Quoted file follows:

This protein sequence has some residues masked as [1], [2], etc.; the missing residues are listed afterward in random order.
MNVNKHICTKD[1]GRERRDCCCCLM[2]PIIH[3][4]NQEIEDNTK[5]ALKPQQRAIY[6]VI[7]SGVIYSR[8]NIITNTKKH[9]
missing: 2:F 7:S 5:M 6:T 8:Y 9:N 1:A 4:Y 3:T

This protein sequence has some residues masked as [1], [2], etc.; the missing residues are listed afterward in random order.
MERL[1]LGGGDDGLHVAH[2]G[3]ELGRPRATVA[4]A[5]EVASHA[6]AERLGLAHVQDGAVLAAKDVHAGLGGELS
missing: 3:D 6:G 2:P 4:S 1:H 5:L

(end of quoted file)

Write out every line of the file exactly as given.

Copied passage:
This protein sequence has some residues masked as [1], [2], etc.; the missing residues are listed afterward in random order.
MNVNKHICTKD[1]GRERRDCCCCLM[2]PIIH[3][4]NQEIEDNTK[5]ALKPQQRAIY[6]VI[7]SGVIYSR[8]NIITNTKKH[9]
missing: 2:F 7:S 5:M 6:T 8:Y 9:N 1:A 4:Y 3:T

This protein sequence has some residues masked as [1], [2], etc.; the missing residues are listed afterward in random order.
MERL[1]LGGGDDGLHVAH[2]G[3]ELGRPRATVA[4]A[5]EVASHA[6]AERLGLAHVQDGAVLAAKDVHAGLGGELS
missing: 3:D 6:G 2:P 4:S 1:H 5:L